Populist rhetoric has always been gendered. It’s always been divisive. Yet, this division justifies and is weaponized by populism itself. Renowned Political Scientists Jan-Werner Muller and Cas Mudde have both articulated fundamental definitions of populism that include: criticism of elites, an exclusive claim to represent “the real people” of a nation, anti-pluralism. However, the important process by which populists construct their political base as “the real people” has been widely overlooked. Essentially, populism co-opts and appropriates existing social structures, such as patriarchy, to draw the lines between those included in “the real people,” and those excluded. This post will break down the interconnectedness of the political construction of populism and the social construction of the masuline, the toxic nature of populist masculinity, and lastly the implications of these connections to anti-populist work. Ultimately, The populist construction of “the people” follows the same logic and structure of patriarchal masculinity ideology.
Politics of Populism:
Muller and Mudde’s analyses on populism both argue that a necessary criteria for populist rhetoric is a distinct separation of “the real people” from the nation’s “elites” and “others” (Mudde 2004). A narrative is told that the nation is controlled by elite technocrats that aren’t in touch with the needs of the average citizen. In the US context, Trumpian populists often cite the “elites” as consisting of members of the liberal Democratic party (Cambridge Dictionary 2020). “Others” tend to be immigrants, people of color, and the LGBTQ+ community. The idea that there is a “silent majority” in the US that lacks political representation exemplifies this concept of perceived marginalization of the national majority of “real people” (Mosley and McMahon 2020). In response to this perceived disenfranchisement, the populist creates a foil of the elitist image, in which they embody the “general will of the people” (Mudde 2004). Two distinct and inherently oppositional groups are formed through this rhetoric, where the populist takes on characteristics that distinctly contrast who they perceive the “elite” and “other” to be. Muller puts it well when he writes that “only some of the people are really the people” (Muller 2016). Also, note that these groups are developed to be adversarial at multiple dimensions and concerning multiple identities. In particular, the constructed binary of masculinity and femininity is the social infrastructure on which the “real” and “elite” are defined by the populist.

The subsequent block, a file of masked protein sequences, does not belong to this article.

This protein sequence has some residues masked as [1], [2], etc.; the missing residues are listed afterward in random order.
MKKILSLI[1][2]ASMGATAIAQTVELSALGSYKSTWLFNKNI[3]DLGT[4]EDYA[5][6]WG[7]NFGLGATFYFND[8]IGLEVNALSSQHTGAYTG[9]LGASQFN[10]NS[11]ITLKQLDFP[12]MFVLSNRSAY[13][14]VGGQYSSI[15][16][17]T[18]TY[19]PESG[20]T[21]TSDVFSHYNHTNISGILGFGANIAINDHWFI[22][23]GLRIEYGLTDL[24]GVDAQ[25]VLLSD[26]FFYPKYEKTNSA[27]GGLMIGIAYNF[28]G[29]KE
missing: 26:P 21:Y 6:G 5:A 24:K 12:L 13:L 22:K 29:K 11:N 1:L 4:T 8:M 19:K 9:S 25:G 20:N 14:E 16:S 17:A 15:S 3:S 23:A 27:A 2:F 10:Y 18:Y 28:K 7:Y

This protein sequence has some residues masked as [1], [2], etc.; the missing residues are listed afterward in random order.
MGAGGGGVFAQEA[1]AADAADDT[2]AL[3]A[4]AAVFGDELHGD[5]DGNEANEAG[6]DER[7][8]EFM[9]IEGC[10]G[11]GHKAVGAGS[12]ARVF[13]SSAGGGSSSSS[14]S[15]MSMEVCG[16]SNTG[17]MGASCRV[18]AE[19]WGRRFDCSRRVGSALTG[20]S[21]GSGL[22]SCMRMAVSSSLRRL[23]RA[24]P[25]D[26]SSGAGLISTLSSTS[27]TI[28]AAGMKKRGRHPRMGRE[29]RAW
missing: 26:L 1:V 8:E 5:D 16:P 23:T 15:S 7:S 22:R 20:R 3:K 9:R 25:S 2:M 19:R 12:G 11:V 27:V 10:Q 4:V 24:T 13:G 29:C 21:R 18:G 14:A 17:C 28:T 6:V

Social Identity and Patriarchy:
Similarly to populism, toxic masculinity works to create a binary world, in which exist the legitimately masculine and everyone else. But how do we determine who the real men are? The American Psychological Association uses the term “masculinity ideology… [which] is a set of descriptive, prescriptive, and proscriptive of cognitions about boys and men” (American Psychological Association 2018). Toxic masculinity works to create a shallow definition of what it means to be a man, and strict rules as to how that must be demonstrated to others. Some masculine people might experience what the APA calls Gender Role Conflict (GRC), which are “problems resulting from adherence to rigid, sexist, or restrictive gender roles, learned during socialization, that result in personal restriction, devaluation, or violation of others or self” (American Psychological Association 2018). It is the external perception and validation of a singular sense of masculinity, and thereby gender, that is targeted in the performance of masculinity. This doesn’t leave room for plurality in interpretation for what it means individually to be masculine or a plural sense of masculinities. A value judgement is also made, where being perceived by others as masculine is the goal. This isn’t to say that all masculinities are inherently toxic, but rather the experience of GRC and the work of prescribed and imposed identity can lead to harmful behavior for all involved. Ultimately, through this performance, two distinct and inherently oppositional groups are formed, based on validation by others: “real men” and everyone else. In a more specific sense, toxically masculine behavior often looks like anti-feminism, domination and intimidation, and devaluation of women and non-men broadly, all of which will next be applied to the Trump case.
Feminism plays an important part in the constructed distinction between “the real people” and the so-called “elite.” Feminist thought, especially in the US, has been academized as universities began building gender studies programs in the 1970’s (Zaborskis 2019). To be a feminist for many populist sympathizers appears to be the formal studying of gender theory at a university and consuming a fixed feminist canon, which is quite exclusionary. For populist sympathizers, the shift of feminism to academics makes it a part of the elite because of its restrictive nature. From this, when populists embody the foil of the elite, they embrace anti-feminism, like Trump has done (Hessan 2020). At its core, feminism is the fight for equality of all genders and feminine ways of being (Merriam Webster Dictionary 2020). This means anti-feminism would necessitate the continuation of disparate privilege for different genders. The rejection of feminism and gender equity through the binary logic of populism is the foundation on which much of Trump’s sexist rhetoric sits.